Notes on lectures given by J.J. Thomson on a wide range of subjects. There are ninety-one numbered pages; the rest of the volume is unused. At the front are two letters concerning the collection: from H.E. Watson to Professor N.F. Mott, Cavendish Laboratory, Cambridge, 19 September 1961, and an unsigned letter to Watson, 13 August 1962.
Herbert Watson: Notes on J.J. Thomson's lectures
Scope and Content
Administrative / Biographical History
Herbert Edmeston Watson (1886-1980) was born on 17 May 1886, and educated at Marlborough College and in London, Berlin, Geneva and Cambridge. He worked at the Indian Institute of Science, Bangalore, as assistant professor, 1911-1916, and Professor of Inorganic and Physical Chemistry, 1916-1934. He was Professor of Chemical Engineering, University College London, 1934-1951, and Emeritus Professor of Chemical Engineering at the University of London. Watson invented the neon glow lamp in 1911. He died on 24 September 1980.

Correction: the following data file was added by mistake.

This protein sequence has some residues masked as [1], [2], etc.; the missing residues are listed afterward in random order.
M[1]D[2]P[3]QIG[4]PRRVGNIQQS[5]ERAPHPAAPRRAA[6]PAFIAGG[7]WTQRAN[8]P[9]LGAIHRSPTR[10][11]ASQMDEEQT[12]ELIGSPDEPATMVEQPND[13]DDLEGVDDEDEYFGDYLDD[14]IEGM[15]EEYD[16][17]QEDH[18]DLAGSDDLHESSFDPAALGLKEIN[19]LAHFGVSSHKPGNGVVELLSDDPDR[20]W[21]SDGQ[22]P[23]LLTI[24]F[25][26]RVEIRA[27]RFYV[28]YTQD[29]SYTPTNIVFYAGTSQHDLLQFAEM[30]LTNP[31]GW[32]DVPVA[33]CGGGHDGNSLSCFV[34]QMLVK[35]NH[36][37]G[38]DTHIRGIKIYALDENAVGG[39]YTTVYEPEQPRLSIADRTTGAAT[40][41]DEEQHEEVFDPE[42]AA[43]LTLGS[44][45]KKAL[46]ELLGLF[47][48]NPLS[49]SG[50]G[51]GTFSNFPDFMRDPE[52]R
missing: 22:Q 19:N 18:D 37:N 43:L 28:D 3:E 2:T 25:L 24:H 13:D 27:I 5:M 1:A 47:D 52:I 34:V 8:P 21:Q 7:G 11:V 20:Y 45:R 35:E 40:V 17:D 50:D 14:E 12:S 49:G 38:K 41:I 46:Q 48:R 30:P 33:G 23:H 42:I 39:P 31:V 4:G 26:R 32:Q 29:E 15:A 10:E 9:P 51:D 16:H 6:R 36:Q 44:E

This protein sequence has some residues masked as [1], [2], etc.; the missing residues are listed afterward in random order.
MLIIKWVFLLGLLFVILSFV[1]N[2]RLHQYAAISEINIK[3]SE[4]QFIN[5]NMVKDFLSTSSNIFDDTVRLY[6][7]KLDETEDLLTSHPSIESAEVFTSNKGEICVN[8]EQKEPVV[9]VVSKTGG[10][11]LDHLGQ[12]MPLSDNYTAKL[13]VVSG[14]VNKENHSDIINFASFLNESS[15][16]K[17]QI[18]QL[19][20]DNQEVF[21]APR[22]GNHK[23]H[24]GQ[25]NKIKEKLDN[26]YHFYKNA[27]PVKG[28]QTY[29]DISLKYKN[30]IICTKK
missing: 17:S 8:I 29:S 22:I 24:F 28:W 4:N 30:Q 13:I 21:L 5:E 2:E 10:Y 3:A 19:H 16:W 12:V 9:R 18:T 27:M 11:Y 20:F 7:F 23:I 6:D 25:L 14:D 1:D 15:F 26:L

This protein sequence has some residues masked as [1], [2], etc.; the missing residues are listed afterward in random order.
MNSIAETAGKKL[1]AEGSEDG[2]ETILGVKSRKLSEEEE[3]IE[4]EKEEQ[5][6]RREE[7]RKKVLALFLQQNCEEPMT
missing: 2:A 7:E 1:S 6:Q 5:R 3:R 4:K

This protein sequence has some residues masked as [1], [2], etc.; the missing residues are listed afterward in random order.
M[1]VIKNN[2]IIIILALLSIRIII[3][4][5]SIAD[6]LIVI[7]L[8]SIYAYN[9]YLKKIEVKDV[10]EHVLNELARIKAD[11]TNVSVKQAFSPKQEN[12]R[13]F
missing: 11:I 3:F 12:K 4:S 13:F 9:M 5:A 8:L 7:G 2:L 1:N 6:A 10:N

Joseph John Thomson (1856-1940), physicist, was born at Cheetham Hill, near Manchester, on 18 December 1856. He attended Owens College, Manchester, and Trinity College, Cambridge, where he was elected a Fellow in 1881, and was Master, 1918-1940. He was Cavendish Professor of Experimental Physics, Cambridge, 1894-1919, and Professor of Natural Philosophy at the Royal Institution, 1905-1920. Thomson was responsible for the discovery of the electron. He was knighted in 1908, and died in Cambridge on 30 August 1940.
Conditions Governing Access
Open for consultation by holders of a Reader's Ticket valid for the Manuscripts Reading Room.
Transferred from the Cavendish Laboratory, Cambridge, 1976.
Description compiled by Robert Steiner, Department of Manuscripts and University Archives. The biographical history was compiled with reference to the entry on H.E. Watson in Who was who, vol. VII, 1971-1980 (London, 1981), pp. 836-837, and the entry on J.J. Thomson in L.G. Wickham Legg, ed., Dictionary of national biography, 1931-1940 (Oxford University Press, 1949), pp. 857-863.